During the development I made use of several opensource and projects available online, namely:
    AccelStepper for stepper control, TinyGPS++ for NMEA decoding, Arduino telescope controller was my inspiration and reference for Taki's matrix method for coordinates transformation, of course Energia as my IDE Upon power-up the mount is performing:
    homing acquisition of current location (longitude/latitude) and time via NMEA stream moves to 3 brightest (most convenient) stars in succession to perform 3 star alignment procedure - they are selected from the list of over 500 stars in built-in catalog (the  brightest are used for the alignment, tough), once aligned the mount is in tracking mode: it tracks the view to counter the apparent movement of objects in the sky, waiting, either for the user to move to particular object - selected from the library of stars and Messier objects, or awaits connection via Bluetooth from a PC running Stellarium with a plugin and slews to selected object. search for the object that should be visible in the eyepiece and display important information on LCD - I compiled in 500 brightest stars from HYGXYZ and full Messier catalog.  I have very little experience as amateur astronomer so far, so some of the objectives might have been not very obvious for me in the beginning. This project was also a good way to make use of my free time and gain experience in embedded system design.
    With kind regards,
  15. Like
    CorB reacted to RobG in LCD   
    LCD - Linguistics and Communication Disorder
  16. Like
    CorB reacted to icserny in TM4C129 Internal Tempsensor   
    The latest official version of Energia (energia-0101E0012) does not define TEMPSENSOR for the TM4C1294 MCU. The suggested solution discussed at https://github.com/energia/Energia/pull/364# does not work for me. The function call to analogRead(TEMPSENSOR) is hanging the program. I have found a quick and simply solution for the problem, so anyone can use it until a better solution will be found.
    1. Add this line to file pins_energia.h in folder Energia/hardware/lm4f/variants/launchpad_129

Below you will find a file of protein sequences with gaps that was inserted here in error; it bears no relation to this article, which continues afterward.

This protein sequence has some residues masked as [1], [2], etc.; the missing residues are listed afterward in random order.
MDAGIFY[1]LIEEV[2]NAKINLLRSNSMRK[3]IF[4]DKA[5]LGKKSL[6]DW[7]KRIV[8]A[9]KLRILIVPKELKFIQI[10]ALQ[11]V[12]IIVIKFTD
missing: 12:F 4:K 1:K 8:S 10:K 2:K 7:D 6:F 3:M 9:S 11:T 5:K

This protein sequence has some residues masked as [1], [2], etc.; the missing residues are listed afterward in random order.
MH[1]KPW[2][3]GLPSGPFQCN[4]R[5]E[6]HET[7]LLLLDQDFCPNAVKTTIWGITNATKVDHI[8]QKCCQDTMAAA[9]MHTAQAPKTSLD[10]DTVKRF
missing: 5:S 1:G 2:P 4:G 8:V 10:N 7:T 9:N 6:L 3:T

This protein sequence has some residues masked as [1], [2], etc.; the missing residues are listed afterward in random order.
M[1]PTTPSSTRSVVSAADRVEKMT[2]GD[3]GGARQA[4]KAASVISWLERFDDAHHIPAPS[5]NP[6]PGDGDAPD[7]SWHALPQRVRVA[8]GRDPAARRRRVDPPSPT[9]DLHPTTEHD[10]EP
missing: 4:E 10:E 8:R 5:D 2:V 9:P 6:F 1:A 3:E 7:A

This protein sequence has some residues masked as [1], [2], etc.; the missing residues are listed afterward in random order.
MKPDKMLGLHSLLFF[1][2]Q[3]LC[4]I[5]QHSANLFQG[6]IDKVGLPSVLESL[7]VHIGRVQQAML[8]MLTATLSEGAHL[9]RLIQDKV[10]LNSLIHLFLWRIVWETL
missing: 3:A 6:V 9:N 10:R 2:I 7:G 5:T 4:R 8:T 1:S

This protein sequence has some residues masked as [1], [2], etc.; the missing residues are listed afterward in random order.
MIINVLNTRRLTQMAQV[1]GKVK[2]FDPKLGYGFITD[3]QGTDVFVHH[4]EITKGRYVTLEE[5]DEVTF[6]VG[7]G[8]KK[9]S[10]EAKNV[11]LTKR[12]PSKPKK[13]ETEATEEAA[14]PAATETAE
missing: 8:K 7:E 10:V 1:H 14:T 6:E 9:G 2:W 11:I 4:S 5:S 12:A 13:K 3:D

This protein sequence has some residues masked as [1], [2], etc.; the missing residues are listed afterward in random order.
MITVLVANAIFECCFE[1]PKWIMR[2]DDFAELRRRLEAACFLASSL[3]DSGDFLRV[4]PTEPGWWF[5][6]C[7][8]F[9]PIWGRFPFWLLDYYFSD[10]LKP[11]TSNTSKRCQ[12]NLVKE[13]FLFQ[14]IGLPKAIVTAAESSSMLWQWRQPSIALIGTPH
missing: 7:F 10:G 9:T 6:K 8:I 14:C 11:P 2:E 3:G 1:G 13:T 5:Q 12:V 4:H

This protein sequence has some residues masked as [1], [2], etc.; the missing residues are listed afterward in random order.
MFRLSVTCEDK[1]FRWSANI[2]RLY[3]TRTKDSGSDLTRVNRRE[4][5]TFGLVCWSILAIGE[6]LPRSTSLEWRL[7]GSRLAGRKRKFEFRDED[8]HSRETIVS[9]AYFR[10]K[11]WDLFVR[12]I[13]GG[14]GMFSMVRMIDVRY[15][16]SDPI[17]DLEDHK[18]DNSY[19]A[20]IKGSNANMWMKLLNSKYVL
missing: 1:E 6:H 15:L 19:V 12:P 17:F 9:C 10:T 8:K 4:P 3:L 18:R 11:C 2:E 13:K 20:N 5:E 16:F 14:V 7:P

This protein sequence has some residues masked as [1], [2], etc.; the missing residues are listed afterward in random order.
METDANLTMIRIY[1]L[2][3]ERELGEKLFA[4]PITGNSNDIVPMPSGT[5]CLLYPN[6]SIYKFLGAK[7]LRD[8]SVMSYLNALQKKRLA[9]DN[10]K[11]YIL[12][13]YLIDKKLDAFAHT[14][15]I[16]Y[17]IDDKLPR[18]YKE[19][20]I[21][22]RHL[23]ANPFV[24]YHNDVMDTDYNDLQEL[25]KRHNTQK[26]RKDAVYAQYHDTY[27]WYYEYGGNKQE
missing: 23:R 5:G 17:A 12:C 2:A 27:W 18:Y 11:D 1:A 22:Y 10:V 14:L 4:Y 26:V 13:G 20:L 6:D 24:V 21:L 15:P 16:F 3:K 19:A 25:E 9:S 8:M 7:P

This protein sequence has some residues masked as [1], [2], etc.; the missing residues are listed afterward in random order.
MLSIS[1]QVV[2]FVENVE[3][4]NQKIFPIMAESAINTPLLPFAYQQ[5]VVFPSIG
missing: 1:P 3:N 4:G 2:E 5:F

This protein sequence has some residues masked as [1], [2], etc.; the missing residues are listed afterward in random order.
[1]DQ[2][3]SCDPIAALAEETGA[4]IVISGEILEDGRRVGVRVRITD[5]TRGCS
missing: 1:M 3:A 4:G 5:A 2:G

#define TEMPSENSOR PB_1 //Will be translated to ADC_CTL_TS 2. In the same file modify the following line (in the definition of array digital_pin_to_analog_in[], near to end of file):
    NOT_ON_ADC, // 95 - PB_1 unrouted simply replace it by
    ADC_CTL_TS, // 95 - PB_1 unrouted These modifications define the TEMPSENSOR symbol and will select the internal temperature sensor when readAnalog(TEMPSENSOR) is called.
    Here is a simple example sketch:
    uint32_t val; float temp;  void setup() {   Serial.begin(9600); } void loop() {   delay(1000);   val = analogRead(TEMPSENSOR);   Serial.print("adc:");         //raw ADC data   Serial.print(val);   temp = 147.5 - 75*3.3*val/4096;    //temperature in Celsius   Serial.print("  temp:");         Serial.println(temp,1); } Good luck!
    Istvan Cserny
  17. Like
    CorB reacted to L.R.A in ADC peripheral has alot of fuctions   
    Second code,
    There's probably alot of times you had a analog sensor and you wanted to check when it's values were below or higher than a certain value. In robotics i had this problem so i didn't need to check the ADC and find useless values.
    So Tiva has a comparator in the ADC wich is configurable to generate a interrupt. 
    I have this code made but i still would like to run some more tests